*Sometimes of course, a person's character or integrity can be a legitimate issue- as in the case of a police chief who violates the law, a scientist who falsifies data, or a corporate president who swindles stockholders. In such cases, a speaker might well raise questions about the person without being guilty of the ad hominem fallacy
A fallacy that forces listeners to choose between two alternatives when more than two alternatives exist

ex: either we build a new high school or children in this community will never get into college.

The government must either raise taxes or reduce services for the poor.
a fallacy that assumes that because something is popular, it is therefore good, correct, or desirable.

ex: THe fact that more people use Tylenol than Advil does not prove that Tylenol is a better pain reliever.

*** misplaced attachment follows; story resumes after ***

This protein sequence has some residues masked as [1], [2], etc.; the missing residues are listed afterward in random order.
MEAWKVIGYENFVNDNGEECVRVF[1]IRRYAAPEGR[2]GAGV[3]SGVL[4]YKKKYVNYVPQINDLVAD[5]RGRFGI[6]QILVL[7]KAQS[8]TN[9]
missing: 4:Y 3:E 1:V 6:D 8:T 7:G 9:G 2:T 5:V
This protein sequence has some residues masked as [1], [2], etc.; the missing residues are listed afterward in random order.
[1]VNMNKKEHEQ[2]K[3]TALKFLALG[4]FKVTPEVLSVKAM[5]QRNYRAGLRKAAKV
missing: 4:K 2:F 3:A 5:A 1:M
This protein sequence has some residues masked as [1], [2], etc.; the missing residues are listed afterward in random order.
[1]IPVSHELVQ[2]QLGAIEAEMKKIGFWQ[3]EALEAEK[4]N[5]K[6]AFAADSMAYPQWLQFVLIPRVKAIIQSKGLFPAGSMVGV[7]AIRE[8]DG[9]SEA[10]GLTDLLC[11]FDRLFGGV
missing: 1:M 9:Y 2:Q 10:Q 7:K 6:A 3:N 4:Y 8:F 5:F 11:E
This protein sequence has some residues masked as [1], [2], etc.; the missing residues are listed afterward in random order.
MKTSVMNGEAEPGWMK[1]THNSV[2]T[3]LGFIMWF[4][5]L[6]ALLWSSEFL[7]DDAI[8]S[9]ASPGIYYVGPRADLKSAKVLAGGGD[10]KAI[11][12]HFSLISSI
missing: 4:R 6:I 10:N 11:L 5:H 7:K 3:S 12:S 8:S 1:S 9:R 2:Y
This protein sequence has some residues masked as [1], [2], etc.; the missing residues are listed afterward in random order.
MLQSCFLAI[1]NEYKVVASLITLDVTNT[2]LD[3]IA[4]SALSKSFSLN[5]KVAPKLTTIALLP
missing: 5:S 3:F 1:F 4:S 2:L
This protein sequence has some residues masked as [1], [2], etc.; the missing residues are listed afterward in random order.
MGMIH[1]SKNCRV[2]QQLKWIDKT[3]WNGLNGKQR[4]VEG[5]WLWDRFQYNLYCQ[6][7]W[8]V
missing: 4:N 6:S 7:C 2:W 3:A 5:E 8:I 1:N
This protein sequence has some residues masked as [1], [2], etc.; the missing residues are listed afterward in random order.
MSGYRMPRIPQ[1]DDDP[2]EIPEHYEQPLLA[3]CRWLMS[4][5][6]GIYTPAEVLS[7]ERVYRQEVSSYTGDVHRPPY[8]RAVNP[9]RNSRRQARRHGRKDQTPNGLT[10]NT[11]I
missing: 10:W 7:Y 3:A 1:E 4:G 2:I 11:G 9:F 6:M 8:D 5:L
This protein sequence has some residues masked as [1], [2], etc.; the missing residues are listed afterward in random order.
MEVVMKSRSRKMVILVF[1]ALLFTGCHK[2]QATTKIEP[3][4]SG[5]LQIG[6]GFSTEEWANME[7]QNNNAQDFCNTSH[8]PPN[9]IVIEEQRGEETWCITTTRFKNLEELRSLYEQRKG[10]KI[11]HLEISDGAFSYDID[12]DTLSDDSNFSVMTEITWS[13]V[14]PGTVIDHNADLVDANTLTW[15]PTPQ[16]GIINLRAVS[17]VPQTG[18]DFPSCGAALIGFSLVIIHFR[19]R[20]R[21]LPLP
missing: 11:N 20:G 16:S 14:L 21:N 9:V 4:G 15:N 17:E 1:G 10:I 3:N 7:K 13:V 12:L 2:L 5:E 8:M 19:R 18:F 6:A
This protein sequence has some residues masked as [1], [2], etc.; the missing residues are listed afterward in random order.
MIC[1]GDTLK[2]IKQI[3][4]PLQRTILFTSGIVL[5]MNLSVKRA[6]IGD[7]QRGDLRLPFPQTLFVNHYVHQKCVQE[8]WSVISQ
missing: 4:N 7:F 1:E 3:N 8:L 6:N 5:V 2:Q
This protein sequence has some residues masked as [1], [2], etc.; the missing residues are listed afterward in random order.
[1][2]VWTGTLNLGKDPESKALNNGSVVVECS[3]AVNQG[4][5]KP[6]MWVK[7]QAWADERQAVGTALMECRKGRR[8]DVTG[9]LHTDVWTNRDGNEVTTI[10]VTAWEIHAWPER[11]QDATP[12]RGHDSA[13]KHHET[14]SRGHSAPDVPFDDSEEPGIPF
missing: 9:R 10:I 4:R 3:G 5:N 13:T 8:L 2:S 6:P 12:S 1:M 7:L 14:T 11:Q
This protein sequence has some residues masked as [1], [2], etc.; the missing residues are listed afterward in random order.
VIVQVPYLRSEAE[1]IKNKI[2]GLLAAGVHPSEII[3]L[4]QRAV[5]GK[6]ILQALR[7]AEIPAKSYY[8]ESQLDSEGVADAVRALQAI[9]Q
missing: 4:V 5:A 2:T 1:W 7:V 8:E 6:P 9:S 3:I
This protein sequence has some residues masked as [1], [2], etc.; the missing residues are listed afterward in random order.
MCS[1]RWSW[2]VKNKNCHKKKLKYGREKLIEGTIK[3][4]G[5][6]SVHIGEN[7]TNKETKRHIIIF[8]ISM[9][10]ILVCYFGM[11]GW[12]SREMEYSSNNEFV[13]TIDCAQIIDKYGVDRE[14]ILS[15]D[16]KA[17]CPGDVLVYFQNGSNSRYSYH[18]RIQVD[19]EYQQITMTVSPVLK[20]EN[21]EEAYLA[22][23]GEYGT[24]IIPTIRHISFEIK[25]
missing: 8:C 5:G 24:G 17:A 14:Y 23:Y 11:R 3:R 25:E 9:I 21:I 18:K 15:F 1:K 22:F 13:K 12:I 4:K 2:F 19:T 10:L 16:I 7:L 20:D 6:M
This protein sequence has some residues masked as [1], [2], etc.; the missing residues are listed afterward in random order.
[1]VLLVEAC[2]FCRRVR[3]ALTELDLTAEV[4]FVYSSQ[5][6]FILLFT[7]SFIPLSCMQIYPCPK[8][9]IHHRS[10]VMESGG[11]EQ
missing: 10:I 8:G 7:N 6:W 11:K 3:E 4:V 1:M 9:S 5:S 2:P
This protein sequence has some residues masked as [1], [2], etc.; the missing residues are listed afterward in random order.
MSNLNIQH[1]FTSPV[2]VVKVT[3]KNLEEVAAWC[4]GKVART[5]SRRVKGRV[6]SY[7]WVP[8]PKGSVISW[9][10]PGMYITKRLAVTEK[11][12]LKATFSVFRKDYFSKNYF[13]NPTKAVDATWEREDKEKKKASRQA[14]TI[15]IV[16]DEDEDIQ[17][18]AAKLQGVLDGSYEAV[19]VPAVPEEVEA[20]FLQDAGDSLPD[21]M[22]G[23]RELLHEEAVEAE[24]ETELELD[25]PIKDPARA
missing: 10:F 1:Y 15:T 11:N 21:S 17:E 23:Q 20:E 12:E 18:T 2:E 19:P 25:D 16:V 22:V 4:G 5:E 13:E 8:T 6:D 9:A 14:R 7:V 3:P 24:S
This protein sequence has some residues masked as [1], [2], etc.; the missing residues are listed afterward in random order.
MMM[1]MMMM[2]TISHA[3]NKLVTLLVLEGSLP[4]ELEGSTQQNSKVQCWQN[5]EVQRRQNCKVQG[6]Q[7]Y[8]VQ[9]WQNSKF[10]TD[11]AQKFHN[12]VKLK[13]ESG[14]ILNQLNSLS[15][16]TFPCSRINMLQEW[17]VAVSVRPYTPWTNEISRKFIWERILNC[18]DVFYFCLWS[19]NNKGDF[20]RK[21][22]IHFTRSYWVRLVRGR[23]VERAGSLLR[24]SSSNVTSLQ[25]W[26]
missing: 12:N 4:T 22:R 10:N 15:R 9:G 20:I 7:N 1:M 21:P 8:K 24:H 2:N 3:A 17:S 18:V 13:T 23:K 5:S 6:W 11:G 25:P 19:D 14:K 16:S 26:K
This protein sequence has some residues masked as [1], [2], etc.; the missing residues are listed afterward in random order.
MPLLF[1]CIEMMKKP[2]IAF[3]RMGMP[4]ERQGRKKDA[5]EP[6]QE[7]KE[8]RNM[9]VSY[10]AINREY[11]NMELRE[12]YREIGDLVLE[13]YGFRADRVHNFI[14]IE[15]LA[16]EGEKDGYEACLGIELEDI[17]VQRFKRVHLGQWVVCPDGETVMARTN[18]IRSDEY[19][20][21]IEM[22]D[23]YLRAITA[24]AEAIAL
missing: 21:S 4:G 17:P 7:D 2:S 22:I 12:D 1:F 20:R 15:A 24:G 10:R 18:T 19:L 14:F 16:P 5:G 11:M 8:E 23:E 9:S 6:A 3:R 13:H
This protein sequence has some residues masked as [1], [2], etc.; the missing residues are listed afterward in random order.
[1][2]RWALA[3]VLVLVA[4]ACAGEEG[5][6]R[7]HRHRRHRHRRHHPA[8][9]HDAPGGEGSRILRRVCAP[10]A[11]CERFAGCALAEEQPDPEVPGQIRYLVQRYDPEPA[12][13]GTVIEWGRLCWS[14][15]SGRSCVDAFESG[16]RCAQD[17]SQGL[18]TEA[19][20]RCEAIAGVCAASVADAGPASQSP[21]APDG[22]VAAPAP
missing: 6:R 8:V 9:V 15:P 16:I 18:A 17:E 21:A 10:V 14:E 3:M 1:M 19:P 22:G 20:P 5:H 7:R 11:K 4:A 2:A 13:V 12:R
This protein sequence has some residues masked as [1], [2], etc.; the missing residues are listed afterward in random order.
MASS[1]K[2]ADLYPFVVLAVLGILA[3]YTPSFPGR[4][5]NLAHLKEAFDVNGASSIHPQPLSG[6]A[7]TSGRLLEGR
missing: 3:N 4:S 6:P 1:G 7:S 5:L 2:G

THe president must be correct in his approach to domestic policy; after all, the polls show that 60 percent of the people support him
slippery slope
a fallacy that assumes that taking a first step will lead to subsequent steps that cannot be prevented

Ex: If we allow the government to restrict the sale of semiautomatic weapons, before we know it, there will be a ban on the ownership of handguns and even hunting rifles. And once our constitutional right to bear arms has been compromised, the right of free speech will be the next to go.

*If a speaker calims that taking a first step will lead inevitably to a series of disastrous later steps, he or she needs to provide evidence or reasoning to support the claim. To assume that all the later steps will occur without proving that they will is to commit the slippery slope fallacy.

Deck Info